World’s Smallest Penguins to Make History at Zoo


| LAST UPDATE 09/19/2021

By Sharon Renee
world's smallest penguins exhibit
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La Jolla's Birch Aquarium will be making room for its newest arrivals very soon. For the first time ever, the San Diego zoo will be housing penguins - the world's smallest. Here's what to know about the history-making event.

penguins la jolla zoo
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On Tuesday, September 14, the aquarium announced the big news: 16 tiny Blue penguins will join their renowned exhibit next summer. "We are so excited to share the news about our Little Blues," Birch proudly revealed. But while the event will mark the first time the 116-year-old aquarium has housed seabirds, there's another important motivation behind the decision.

"Our field needs to and is pivoting [in] a world that itself is changing, confronting enormous challenges," director Harry Helling explained. "That has a lot to do with the fact that the issues we face as a planet have become more urgent over the last decade." As a result, penguins' existence might be under threat.

world's smallest penguins zoo
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With only about 1 million little Blue penguins worldwide, researchers are worried it's only a matter of time before they become a threatened species. From ocean pollution to limited food sources, among other concerns, such seabirds have become exposed to many challenges. And the Birch Aquarium plans to study exactly that.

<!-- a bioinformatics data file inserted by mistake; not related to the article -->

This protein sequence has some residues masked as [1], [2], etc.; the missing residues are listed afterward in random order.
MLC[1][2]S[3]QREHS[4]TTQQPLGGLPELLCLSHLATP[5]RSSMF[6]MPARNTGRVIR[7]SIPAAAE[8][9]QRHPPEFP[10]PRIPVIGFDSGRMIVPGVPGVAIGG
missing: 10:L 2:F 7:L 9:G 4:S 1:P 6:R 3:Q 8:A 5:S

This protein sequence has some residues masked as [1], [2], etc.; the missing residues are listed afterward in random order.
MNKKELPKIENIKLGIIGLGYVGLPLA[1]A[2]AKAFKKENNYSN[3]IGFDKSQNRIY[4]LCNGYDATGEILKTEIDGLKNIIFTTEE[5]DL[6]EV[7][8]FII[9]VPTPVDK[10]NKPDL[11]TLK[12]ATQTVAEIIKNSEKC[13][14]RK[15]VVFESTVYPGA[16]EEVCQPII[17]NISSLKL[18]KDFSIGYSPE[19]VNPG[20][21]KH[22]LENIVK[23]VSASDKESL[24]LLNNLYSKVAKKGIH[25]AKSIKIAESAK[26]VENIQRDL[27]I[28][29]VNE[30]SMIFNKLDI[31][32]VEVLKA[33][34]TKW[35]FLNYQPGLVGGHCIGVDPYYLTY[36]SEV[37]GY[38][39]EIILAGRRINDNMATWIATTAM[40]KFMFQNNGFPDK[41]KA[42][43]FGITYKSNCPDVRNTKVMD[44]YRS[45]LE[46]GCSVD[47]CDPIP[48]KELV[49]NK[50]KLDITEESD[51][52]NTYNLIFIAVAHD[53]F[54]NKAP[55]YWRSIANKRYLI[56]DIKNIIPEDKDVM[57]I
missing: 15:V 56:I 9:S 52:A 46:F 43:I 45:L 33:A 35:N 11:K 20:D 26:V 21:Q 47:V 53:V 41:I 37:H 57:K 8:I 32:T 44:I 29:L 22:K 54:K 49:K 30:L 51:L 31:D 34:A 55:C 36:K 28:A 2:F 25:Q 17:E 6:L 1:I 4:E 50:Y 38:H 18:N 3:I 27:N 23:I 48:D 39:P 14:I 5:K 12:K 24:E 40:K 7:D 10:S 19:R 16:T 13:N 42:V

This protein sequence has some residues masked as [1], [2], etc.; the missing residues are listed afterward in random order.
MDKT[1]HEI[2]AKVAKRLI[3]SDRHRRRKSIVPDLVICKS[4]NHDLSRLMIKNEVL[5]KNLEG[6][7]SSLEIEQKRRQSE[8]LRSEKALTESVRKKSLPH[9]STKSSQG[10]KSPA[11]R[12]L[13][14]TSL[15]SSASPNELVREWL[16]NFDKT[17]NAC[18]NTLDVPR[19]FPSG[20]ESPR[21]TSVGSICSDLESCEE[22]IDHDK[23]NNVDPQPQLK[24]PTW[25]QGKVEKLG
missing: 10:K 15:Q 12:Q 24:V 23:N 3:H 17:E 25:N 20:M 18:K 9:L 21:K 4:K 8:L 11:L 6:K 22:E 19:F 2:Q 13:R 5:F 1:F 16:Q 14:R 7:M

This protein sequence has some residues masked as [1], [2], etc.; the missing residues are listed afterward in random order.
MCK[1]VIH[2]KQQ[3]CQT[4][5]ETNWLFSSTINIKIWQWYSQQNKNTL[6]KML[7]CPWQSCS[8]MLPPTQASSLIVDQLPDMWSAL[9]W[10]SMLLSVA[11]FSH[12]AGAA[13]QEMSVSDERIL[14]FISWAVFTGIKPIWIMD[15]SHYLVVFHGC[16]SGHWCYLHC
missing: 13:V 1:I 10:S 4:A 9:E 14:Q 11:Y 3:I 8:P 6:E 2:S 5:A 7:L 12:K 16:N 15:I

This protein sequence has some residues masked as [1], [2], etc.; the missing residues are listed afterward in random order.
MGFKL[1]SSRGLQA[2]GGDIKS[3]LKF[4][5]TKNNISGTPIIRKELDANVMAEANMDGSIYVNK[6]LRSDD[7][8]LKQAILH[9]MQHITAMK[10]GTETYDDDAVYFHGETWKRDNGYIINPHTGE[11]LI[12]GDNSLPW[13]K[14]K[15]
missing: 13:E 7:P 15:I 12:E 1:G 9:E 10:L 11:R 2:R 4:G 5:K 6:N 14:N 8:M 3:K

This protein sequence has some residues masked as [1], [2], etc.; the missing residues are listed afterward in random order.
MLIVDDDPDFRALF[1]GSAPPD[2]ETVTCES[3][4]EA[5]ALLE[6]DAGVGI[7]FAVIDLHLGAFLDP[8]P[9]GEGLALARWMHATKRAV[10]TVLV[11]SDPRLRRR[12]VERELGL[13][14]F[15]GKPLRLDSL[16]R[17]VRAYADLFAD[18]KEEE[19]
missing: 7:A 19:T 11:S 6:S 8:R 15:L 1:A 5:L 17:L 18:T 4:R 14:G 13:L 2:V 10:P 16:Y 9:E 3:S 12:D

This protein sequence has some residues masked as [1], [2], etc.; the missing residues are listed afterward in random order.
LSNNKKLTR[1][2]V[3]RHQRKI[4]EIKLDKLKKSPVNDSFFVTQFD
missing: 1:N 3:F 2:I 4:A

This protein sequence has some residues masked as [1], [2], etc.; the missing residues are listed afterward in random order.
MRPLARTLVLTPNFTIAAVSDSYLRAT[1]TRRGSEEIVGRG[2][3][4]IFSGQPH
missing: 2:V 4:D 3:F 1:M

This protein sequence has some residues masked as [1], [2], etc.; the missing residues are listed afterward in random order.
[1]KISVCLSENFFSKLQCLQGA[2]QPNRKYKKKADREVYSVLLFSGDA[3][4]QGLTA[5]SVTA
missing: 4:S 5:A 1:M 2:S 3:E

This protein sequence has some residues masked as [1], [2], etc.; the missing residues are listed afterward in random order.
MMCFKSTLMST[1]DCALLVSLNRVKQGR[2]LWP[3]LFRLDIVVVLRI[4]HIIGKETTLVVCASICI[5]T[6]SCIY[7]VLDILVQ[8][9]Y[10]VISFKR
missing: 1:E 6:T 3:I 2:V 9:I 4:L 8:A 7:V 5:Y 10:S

blue penguins la jolla
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"We will use this as a platform to talk about local seabirds and the way we use local seabirds to understand the health of our local ecosystem," Birch's director added. As for when exactly they'll be unveiling their latest project? As part of a new outdoor habitat, the exhibit will be made available to the public by the summer of 2022.

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blue penguins aquarium exhibit

Featuring an 18,000-gallon pool and a sandy shore, the upcoming site will allow visitors to experience penguins like never before. "It’s so easy to just look at them and have joy and delight," senior director of animal care Jennifer Nero Moffatt explained. "We want people to have an understanding that these are birds, and they’re not any different than the birds that are represented here.”